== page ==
Afghan Jumanji
Wave after Wave of Invasions

By: Dr. G. Rauf Roashan

From the perspective of a political observer it is so interesting to look at Afghanistan while you recall the fictitious Jumanji game as depicted in the film of the same name. The result of moves of the pieces on the board could only be destruction.

An observer of the events in the past more than three decades in the land of the Afghans is reminded of the untamed jungles of Jumanji and the unimaginable and mysterious powers of the game. The analogy is strongly there and the wave after wave of invasions created by the toss of the dice, the herds and swarms of dangerous real and imaginary animals and the devastating effects of the invasions are but more than obvious to see. And the players are familiar who here are all extremely self interested neighbors and some regional powers. Among these players are some who are tossing their dice in person and by remote and are also sending agents and activists into Afghanistan. A further look at the scene would specifically recognize Pakistan and Iran and more recently a resurgence of Russian schemes that it would seem is determined to carry on its unending war in Afghanistan. Other regional forces and world powers are either directly involved or serve as observers ever-ready to safeguard their own interests and tking part in regional and global schemes of the game. Jumanji is hot.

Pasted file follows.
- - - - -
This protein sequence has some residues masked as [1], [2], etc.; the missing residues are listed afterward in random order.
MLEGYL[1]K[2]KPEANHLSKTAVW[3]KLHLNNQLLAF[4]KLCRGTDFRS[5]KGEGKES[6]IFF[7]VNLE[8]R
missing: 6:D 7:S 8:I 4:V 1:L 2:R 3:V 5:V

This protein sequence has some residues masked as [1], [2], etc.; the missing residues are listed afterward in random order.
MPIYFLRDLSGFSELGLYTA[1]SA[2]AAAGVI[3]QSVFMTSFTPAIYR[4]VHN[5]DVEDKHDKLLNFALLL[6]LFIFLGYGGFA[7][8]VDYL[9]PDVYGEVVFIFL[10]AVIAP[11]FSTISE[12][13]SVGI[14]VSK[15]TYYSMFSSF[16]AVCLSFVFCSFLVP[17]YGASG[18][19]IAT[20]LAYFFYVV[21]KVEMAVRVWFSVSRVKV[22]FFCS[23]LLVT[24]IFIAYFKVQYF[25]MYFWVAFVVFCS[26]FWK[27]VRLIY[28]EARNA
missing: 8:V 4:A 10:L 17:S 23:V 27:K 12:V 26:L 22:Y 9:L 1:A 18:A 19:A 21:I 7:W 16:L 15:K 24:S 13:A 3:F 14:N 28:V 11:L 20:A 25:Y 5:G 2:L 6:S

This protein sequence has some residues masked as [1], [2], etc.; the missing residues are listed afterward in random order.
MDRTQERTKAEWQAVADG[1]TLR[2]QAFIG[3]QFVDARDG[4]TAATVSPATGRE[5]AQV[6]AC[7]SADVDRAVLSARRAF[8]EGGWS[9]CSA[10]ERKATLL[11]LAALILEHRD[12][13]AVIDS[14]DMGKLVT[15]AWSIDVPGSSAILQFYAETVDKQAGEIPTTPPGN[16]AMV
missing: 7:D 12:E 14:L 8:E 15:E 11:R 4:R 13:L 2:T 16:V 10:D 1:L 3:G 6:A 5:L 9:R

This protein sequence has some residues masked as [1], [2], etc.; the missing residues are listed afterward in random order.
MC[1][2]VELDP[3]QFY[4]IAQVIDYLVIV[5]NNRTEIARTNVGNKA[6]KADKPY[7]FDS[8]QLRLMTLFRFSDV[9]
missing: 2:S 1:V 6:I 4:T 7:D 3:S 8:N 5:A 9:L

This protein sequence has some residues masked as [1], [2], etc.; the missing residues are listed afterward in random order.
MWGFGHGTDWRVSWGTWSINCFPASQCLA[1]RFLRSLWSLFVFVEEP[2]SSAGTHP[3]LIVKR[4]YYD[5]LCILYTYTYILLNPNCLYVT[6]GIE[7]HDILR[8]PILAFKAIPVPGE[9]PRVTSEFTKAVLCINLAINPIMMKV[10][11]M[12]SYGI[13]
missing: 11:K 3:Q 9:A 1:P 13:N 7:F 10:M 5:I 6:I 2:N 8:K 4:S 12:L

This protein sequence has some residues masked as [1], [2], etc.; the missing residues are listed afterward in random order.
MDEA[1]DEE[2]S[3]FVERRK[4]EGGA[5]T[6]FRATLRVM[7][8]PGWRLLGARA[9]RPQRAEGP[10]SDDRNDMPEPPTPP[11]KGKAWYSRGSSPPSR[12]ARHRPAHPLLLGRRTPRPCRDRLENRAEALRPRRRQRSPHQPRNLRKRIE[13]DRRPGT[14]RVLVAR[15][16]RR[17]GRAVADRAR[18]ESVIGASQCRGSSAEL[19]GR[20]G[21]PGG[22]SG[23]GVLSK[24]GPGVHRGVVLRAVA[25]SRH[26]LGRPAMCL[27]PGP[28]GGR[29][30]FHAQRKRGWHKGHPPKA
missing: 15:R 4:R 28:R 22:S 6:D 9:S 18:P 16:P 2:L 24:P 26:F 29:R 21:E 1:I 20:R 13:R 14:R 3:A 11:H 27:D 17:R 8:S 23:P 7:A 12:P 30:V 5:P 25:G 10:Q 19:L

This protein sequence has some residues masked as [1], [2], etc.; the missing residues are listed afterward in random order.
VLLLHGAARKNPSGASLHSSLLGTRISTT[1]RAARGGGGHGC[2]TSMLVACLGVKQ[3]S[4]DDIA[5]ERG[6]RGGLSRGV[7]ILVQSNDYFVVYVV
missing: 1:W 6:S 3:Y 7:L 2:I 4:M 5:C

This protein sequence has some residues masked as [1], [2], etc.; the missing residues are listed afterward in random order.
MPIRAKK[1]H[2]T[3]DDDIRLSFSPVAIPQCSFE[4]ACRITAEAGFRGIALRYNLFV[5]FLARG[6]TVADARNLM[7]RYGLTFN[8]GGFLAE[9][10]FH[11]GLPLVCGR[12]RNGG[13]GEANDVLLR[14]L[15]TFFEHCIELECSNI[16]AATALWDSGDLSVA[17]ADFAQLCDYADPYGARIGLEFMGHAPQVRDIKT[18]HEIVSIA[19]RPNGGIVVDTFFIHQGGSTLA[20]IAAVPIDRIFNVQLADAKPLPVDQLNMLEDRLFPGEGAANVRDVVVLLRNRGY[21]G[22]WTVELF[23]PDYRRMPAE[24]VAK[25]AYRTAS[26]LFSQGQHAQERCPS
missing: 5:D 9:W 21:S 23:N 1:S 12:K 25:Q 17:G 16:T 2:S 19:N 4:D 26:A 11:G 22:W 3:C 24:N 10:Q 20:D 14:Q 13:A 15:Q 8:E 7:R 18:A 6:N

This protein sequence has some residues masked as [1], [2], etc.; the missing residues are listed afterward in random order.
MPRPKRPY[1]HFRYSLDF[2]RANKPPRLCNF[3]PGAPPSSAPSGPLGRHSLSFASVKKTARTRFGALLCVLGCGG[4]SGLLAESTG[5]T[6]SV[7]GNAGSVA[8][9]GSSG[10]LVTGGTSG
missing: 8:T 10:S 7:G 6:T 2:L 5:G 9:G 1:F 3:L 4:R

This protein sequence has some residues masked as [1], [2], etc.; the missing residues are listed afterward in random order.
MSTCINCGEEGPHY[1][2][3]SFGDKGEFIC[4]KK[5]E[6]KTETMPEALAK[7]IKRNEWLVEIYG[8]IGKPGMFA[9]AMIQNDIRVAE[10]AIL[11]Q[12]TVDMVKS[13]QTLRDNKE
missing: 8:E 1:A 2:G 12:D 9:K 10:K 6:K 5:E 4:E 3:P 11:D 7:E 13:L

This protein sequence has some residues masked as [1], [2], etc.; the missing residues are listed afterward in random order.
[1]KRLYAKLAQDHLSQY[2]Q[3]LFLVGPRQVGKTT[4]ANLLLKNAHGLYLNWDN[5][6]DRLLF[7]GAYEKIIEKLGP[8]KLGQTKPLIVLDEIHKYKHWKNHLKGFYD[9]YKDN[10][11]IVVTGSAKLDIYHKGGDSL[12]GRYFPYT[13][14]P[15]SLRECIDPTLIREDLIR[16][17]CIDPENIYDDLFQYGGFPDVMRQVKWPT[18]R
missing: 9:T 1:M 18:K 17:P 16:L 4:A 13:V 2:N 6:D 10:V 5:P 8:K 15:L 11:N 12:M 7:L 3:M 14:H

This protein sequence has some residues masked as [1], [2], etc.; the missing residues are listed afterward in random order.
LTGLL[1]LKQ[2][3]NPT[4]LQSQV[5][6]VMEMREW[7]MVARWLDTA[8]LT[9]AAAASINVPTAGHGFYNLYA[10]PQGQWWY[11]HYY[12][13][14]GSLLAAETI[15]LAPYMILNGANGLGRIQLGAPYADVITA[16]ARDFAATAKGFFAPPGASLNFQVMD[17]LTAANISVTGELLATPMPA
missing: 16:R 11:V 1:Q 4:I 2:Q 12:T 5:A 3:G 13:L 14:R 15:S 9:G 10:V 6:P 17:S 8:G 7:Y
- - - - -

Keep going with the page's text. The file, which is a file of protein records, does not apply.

To illustrate these let us focus on some of the recent exposures of teaming up of such interests in the land of the Afghans.